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Friday, 27 March 2020 12:14

Woolies appears to be getting in the way of social distancing

Woolies appears to be getting in the way of social distancing Image by Gerd Altmann from Pixabay

One of Australia's two big supermarket chains appears to be putting hurdles in the way of residents falling in line with the restrictions on movement and spending most of their time at home, the so-called social distancing.

Woolworths has placed restrictions on the sale of canned vegetables which allow a shopper to buy just two tins in toto. This means that anyone who wants to buy two tins of corn and two of tomatoes — or anything else — would be allowed to take just one of each. Or else just take two of one vegetable.

Thus, anyone who needs both these ingredients would have to make a second trip to the supermarket — and spend additional time mingling with other shoppers — when he/she could have bought what was needed on one visit, were it not for the rather illogical regulations.

This writer had a personal experience of this on Thursday, when he attempted to buy two cans of creamed corn (meant for making soup) and two cans of tomatoes (meant for pasta) at the Woolworths in East Doncaster. Initially, I came to the checkout with four tins of tomatoes and two of corn, as there did not seem to be any rule against this.

On being told that one could take only two tins of tomatoes, I willingly gave the other two tins to the woman at the checkout counter. But then she said that I could not take more than two cans in all – which led me to inquire whether she was aware that corn and tomatoes could not be substituted for each other as each was an entirely different product.

This did not register with this woman so I approached the service desk in order to lodge a complaint. Another woman came up to hear the complaint, identifying herself as the assistant manager. When I told her that the rule being enforced was stupid, she gave me a response that I have heard many-a-time from Indian bureaucrats: "head office has made the rule. I will convey your comment to them."

The chief executive of Woolworths, Brad Banducci, was interviewed on Radio National this morning, but nothing was said about this kind of silly rule. The interviewer, Hamish McDonald, apparently knows nothing about the detail of the restrictions placed on shoppers, rules that force people trying to do the right thing, and sit at home, to keep coming to the supermarket again and again.

Or you could do what I did: I walked out to my car, put my shopping bags inside, and then came back and bought two more tins of tomatoes. The checkout man looked at the assistant manager as he swiped those two cans, but apart from glaring at me, she did nothing.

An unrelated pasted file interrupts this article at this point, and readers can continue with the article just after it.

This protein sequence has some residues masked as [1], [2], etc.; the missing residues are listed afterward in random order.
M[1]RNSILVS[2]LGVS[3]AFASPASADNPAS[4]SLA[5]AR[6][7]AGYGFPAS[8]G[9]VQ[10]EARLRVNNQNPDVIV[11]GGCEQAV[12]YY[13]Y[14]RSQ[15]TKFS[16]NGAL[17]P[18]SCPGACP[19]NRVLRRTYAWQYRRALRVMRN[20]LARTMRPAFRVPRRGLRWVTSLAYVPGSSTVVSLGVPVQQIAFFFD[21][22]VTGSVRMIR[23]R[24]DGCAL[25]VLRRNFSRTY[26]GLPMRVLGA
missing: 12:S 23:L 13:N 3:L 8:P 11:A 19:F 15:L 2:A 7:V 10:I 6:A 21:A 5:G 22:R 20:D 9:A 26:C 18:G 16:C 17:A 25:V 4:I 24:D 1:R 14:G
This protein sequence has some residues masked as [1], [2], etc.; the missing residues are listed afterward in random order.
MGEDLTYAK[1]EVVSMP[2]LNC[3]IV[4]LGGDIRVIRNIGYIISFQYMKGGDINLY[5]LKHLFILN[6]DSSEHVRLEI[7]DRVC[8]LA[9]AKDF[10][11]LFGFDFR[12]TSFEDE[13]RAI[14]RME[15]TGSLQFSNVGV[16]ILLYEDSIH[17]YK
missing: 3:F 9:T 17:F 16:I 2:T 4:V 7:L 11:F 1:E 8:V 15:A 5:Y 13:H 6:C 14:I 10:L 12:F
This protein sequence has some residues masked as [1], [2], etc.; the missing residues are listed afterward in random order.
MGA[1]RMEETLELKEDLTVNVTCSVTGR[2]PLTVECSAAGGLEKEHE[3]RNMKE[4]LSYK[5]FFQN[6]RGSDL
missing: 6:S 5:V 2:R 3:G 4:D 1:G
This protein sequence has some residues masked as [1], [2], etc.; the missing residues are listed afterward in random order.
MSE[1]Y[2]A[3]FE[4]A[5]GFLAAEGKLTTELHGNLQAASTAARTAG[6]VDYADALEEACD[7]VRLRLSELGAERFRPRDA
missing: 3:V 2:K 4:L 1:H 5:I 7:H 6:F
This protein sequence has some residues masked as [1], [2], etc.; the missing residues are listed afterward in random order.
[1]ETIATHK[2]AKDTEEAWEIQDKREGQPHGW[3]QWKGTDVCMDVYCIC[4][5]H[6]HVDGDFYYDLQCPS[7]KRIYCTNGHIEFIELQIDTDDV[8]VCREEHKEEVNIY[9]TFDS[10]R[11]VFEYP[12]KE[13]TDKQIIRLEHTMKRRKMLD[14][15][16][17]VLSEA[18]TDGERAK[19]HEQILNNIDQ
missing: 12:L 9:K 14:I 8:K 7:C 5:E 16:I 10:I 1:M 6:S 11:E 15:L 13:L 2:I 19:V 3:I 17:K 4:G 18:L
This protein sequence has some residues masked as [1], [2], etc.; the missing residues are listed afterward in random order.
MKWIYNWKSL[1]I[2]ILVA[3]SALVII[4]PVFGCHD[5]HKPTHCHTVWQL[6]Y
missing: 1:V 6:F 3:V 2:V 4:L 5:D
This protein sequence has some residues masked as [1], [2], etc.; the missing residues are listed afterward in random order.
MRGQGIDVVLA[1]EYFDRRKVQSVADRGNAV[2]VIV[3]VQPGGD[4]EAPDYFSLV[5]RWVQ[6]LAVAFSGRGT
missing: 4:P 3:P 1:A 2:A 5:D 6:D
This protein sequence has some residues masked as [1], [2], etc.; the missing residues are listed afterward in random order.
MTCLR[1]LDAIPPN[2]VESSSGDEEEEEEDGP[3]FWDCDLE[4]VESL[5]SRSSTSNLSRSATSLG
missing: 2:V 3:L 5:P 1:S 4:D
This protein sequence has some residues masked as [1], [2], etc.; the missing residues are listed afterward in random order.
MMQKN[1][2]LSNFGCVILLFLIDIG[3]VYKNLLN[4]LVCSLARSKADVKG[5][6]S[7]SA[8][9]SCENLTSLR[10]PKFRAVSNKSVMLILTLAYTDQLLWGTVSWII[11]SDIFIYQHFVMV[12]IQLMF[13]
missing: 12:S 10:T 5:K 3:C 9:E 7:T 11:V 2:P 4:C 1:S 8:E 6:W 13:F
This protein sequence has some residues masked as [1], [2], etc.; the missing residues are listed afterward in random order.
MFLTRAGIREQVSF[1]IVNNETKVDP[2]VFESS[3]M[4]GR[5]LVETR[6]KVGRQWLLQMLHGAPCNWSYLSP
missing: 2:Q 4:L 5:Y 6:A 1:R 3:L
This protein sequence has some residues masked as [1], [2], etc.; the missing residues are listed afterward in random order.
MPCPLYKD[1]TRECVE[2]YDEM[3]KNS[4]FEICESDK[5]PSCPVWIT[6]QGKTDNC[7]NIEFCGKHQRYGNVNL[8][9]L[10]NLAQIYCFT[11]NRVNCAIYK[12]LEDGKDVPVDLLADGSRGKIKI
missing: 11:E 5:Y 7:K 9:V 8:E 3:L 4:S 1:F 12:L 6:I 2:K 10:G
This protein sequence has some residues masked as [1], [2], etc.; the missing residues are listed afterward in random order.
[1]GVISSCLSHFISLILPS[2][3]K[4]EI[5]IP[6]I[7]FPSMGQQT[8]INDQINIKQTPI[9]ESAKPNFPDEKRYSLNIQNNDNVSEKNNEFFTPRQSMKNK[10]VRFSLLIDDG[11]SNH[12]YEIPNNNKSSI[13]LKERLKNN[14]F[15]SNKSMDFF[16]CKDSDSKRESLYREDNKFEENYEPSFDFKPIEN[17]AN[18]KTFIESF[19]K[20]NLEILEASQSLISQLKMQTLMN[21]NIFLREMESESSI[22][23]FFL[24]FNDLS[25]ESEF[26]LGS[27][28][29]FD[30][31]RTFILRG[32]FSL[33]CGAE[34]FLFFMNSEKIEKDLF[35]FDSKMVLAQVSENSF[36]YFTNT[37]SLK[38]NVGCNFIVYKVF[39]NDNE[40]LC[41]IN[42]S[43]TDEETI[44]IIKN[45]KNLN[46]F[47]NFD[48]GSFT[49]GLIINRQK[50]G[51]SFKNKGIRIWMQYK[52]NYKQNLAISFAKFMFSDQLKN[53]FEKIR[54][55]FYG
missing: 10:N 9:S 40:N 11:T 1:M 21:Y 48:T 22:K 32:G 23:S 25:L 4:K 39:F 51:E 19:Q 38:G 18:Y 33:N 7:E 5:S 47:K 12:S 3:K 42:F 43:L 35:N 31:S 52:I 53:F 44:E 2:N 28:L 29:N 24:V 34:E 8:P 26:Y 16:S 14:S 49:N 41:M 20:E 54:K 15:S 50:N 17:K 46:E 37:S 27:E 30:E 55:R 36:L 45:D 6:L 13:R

One can understand and applaud supermarkets for putting in place measures that attempt to stop panic-buying and providing separate times for the elderly and disabled to do their shopping. And one has no desire to tangle with harassed workers who are doing an excellent job.

But silly rules like the two-can vegetable rule should be condemned for what they are: ludicrous in the extreme.

Contacted for comment, a Woolworths spokesperson said: "The introduction of product limits has been a difficult but necessary decision to help us manage the unprecedented demand we’ve seen across our stores.

"They’re about ensuring as many customers as possible have access to food and groceries when they shop, while we work with suppliers to get more stock into our stores.

"We appreciate the limits are frustrating for customers and will look to wind them back as soon as we possibly can."

Which means a company that has as its slogan "the fresh food people", really considers tomatoes and corn — products from different companies, mind you — to be one and the same product. You can't argue with that kind of logic.


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Sam Varghese

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Sam Varghese has been writing for iTWire since 2006, a year after the site came into existence. For nearly a decade thereafter, he wrote mostly about free and open source software, based on his own use of this genre of software. Since May 2016, he has been writing across many areas of technology. He has been a journalist for nearly 40 years in India (Indian Express and Deccan Herald), the UAE (Khaleej Times) and Australia (Daily Commercial News (now defunct) and The Age). His personal blog is titled Irregular Expression.



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